Vocabulary knowledge when kids enter school predicts later academic performance. A study published in the current issue of Science investigated the link between parental gestures and the development of children’s vocabulary. Researchers at the University of Chicago found that parents who used more gestures when communicating had kids with a broader “gesture vocabulary” at 14 months. Word knowledge (verbal vocabulary?) at 54 months was predicted by the use of gestures at 14 months.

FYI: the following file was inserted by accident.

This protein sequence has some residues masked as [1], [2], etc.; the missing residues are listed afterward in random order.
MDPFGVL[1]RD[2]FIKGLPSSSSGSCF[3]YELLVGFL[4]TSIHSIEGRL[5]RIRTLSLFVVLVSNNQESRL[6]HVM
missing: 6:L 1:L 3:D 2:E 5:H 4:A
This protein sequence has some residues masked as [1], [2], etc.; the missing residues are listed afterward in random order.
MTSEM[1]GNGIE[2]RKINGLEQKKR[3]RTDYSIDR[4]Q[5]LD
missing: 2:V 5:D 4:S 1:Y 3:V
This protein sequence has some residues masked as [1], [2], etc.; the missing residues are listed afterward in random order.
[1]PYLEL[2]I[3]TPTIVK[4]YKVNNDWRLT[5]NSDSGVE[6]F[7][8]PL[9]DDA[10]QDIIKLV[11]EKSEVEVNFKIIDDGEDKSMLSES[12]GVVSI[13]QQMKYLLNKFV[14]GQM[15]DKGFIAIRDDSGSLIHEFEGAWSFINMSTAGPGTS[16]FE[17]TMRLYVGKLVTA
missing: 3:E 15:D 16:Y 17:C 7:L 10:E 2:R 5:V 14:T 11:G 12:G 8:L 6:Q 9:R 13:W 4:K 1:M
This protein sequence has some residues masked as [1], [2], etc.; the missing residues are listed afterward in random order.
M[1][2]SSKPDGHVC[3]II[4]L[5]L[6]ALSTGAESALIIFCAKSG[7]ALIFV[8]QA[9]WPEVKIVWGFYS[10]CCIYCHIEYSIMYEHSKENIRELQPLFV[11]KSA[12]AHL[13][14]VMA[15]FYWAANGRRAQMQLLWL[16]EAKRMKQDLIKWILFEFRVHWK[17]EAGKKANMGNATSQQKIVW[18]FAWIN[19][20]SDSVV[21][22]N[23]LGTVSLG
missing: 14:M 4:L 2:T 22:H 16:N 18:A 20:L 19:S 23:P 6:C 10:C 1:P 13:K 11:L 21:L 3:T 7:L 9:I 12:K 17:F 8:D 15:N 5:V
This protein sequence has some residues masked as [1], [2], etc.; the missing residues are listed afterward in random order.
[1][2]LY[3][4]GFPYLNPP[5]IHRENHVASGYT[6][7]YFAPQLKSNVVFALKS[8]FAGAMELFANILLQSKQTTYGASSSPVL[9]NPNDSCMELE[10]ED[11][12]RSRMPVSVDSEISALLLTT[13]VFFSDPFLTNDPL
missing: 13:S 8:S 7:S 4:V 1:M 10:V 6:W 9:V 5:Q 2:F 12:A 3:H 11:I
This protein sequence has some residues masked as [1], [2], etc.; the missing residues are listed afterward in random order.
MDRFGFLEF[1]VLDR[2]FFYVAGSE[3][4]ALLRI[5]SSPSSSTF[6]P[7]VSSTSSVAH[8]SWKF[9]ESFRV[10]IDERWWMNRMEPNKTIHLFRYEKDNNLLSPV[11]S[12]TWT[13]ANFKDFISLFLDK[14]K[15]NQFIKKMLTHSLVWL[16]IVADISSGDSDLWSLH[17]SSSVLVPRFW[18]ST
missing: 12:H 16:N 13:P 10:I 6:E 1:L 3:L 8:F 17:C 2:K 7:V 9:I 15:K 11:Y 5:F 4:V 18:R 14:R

These findings are interesting, but perhaps unsurprizing. What was more shocking for me was this: nearly all of the differences in vocabulary between children from families with high socioeconomic status and those from low SES could be explained by differences in parental use of gestures! This is an important result, since kids from poor families tend to have smaller vocabularies at school entry, and this is linked to later academic performance.
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